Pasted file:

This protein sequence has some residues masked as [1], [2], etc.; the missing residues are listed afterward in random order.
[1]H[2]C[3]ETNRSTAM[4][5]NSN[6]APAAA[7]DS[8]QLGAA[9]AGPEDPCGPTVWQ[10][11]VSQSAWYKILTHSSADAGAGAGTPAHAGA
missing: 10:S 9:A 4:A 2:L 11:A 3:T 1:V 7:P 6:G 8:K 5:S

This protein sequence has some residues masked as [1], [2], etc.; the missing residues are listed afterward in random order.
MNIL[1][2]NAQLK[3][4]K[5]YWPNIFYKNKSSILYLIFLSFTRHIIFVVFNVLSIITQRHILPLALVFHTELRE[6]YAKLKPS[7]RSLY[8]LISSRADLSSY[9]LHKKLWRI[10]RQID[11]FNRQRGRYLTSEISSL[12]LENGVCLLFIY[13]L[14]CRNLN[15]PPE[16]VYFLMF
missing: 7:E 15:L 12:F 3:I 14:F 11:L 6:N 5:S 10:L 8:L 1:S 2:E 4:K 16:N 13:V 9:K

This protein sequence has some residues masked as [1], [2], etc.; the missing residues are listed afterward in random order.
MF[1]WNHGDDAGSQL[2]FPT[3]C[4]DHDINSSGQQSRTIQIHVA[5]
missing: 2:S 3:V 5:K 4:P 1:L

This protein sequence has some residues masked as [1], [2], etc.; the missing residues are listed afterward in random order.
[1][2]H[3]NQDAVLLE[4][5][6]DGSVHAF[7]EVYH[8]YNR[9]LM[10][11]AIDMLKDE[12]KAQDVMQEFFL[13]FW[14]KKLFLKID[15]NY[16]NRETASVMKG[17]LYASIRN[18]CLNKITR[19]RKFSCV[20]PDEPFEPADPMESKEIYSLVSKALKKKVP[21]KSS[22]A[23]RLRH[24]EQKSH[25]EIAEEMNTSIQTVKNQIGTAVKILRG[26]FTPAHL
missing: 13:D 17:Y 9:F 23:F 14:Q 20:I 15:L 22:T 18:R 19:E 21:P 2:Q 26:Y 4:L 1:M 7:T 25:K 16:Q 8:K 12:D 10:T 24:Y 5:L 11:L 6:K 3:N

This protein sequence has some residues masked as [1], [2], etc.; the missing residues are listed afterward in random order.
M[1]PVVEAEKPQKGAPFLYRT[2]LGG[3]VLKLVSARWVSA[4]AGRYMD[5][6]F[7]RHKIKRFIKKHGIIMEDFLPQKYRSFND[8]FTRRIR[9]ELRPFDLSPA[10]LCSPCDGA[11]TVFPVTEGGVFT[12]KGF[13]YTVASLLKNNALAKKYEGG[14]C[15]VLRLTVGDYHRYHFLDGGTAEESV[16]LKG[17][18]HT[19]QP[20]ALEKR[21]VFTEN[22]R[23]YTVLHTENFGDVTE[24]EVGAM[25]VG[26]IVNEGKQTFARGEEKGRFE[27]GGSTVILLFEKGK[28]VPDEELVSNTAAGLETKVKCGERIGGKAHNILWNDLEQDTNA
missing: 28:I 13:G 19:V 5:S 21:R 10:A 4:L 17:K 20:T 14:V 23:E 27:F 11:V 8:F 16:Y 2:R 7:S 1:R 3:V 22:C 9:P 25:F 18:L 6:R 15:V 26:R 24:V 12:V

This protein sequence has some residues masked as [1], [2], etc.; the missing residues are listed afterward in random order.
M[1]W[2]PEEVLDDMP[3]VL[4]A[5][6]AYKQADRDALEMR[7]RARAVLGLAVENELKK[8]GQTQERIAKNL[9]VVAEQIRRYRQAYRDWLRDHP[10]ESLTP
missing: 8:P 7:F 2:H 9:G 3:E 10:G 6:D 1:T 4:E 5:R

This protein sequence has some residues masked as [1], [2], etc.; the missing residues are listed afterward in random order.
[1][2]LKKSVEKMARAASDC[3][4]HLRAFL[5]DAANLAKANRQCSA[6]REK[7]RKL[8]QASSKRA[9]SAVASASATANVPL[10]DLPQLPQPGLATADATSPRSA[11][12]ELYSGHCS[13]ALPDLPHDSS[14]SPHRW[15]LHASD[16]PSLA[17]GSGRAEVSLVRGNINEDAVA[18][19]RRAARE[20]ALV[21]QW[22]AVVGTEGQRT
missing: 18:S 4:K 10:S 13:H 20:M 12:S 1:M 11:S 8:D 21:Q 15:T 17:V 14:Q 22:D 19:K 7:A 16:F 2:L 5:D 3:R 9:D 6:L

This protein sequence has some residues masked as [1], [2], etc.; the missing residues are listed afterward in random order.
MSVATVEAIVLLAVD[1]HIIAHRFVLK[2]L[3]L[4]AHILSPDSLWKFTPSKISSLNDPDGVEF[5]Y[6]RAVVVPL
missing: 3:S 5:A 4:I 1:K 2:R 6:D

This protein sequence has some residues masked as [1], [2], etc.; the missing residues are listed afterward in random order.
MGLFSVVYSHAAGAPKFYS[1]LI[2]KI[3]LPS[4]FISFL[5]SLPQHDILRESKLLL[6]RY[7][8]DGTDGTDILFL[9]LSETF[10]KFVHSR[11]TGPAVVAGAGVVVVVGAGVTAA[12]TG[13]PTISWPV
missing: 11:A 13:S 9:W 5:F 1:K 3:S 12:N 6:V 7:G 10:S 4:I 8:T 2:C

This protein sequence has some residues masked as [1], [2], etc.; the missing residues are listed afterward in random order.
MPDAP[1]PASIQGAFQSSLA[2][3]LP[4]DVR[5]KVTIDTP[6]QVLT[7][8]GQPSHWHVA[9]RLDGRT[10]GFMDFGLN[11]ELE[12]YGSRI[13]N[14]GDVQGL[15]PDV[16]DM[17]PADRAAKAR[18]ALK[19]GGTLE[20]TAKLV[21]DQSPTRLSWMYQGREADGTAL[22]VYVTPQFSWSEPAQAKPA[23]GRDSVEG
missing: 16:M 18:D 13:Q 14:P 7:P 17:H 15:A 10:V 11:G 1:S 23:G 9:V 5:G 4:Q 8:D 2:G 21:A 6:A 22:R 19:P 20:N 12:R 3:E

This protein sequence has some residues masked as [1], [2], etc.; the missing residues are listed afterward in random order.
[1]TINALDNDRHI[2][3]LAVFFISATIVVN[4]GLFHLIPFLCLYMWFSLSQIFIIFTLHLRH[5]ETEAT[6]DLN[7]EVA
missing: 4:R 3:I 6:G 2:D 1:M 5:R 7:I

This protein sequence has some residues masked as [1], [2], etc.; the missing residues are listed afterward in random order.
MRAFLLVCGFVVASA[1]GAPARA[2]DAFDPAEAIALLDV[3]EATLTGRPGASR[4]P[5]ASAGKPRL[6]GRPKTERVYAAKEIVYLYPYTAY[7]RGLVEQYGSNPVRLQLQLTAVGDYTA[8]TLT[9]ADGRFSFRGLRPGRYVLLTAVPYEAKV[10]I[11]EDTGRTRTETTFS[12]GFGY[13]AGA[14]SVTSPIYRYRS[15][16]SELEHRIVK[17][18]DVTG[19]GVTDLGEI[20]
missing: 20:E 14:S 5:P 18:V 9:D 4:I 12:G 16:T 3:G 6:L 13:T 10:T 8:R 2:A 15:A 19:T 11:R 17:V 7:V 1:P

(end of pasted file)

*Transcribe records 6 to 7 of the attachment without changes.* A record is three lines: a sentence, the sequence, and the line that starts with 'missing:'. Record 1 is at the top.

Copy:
This protein sequence has some residues masked as [1], [2], etc.; the missing residues are listed afterward in random order.
M[1]W[2]PEEVLDDMP[3]VL[4]A[5][6]AYKQADRDALEMR[7]RARAVLGLAVENELKK[8]GQTQERIAKNL[9]VVAEQIRRYRQAYRDWLRDHP[10]ESLTP
missing: 8:P 7:F 2:H 9:G 3:E 10:G 6:D 1:T 4:E 5:R

This protein sequence has some residues masked as [1], [2], etc.; the missing residues are listed afterward in random order.
[1][2]LKKSVEKMARAASDC[3][4]HLRAFL[5]DAANLAKANRQCSA[6]REK[7]RKL[8]QASSKRA[9]SAVASASATANVPL[10]DLPQLPQPGLATADATSPRSA[11][12]ELYSGHCS[13]ALPDLPHDSS[14]SPHRW[15]LHASD[16]PSLA[17]GSGRAEVSLVRGNINEDAVA[18][19]RRAARE[20]ALV[21]QW[22]AVVGTEGQRT
missing: 18:S 4:K 10:S 13:H 20:M 12:S 1:M 11:S 8:D 21:Q 15:T 17:V 14:Q 22:D 19:K 7:A 16:F 2:L 5:D 3:R 9:D 6:L